It didn't seem like such a bad idea at first. To correct for minor decelerations in Earth's rotation, timekeepers added an extra second to the clock on 30 June – bringing Earth roughly four-tenths of a second ahead of the official time instead of six-tenths of a second behind.
However, the inclusion of that second – added during the minute prior to 00:00 hours GMT – was not as well-received by systems used to a conventional 60-second minute. And, go figure, one tiny little second managed to bring down a number of the Web's more well-known sites as soon as the clock hit "61" instead of "60".
Sites affected by the second included Reddit, Yelp, Linkedin, all of Gawker media's various Web properties, 4chan, Fark, Stumbleupon and Pirate Bay, to name a few.
"Servers running java apps such as Hadoop and ElasticSearch and java doesn't appear to be working. We believe this is related to the leap second happening tonight becuase [sic] it happened at midnight GMT," wrote Eric Ziegenhorn in a Mozilla bug update entitled, "Java is choking on leap second."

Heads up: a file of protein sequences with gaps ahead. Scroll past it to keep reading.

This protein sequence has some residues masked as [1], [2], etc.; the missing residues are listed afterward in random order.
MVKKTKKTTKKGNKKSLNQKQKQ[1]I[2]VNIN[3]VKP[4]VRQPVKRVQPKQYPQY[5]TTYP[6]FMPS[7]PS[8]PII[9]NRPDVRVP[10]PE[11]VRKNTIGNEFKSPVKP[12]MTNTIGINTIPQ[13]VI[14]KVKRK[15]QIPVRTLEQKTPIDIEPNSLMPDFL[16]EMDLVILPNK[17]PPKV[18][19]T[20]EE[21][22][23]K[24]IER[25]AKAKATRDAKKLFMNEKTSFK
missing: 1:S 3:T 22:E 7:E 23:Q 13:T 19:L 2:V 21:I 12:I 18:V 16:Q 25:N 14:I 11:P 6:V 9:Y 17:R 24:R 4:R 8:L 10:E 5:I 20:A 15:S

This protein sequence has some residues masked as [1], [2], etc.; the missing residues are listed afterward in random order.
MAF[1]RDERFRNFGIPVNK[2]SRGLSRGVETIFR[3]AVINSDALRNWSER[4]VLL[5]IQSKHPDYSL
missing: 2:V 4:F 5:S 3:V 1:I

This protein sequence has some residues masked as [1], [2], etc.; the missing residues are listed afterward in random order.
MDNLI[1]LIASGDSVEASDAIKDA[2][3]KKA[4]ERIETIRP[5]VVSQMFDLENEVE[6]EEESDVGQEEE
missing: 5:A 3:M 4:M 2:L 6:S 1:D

And, of course, there were the natural issues that arise when Linux servers haven't been correctly configured to allow for the extra second to take place – a common issue when systems are configured under the assumption that every minute is always going to be 60 seconds.
"So bad that, after exactly forty years from the first leap second, systems and applications still rely on these assumptions and can crash badly when, during a leap second insertion, they find themselves in a situation they didn't expect," writes Marco Marongiu, a senior system administrator at Opera, in a fairly lengthy post designed to show Linux sysadmins how they can reconfigure their systems to fix the issue.
Google's sites remained unaffected by the addition of the extra second, but the inclusion of leap seconds and other time adjustments has been something that Google's already prepared itself for – since 2008, in fact, when the last leap second was thrown into the mix.
"The solution we came up with came to be known as the 'leap smear.' We modified our internal NTP servers to gradually add a couple of milliseconds to every update, varying over a time window before the moment when the leap second actually happens. This meant that when it became time to add an extra second at midnight, our clocks had already taken this into account, by skewing the time over the course of the day," wrote Google site reliability engineer Christopher Pascoe in a blog post last year.
"All of our servers were then able to continue as normal with the new year, blissfully unaware that a leap second had just occurred."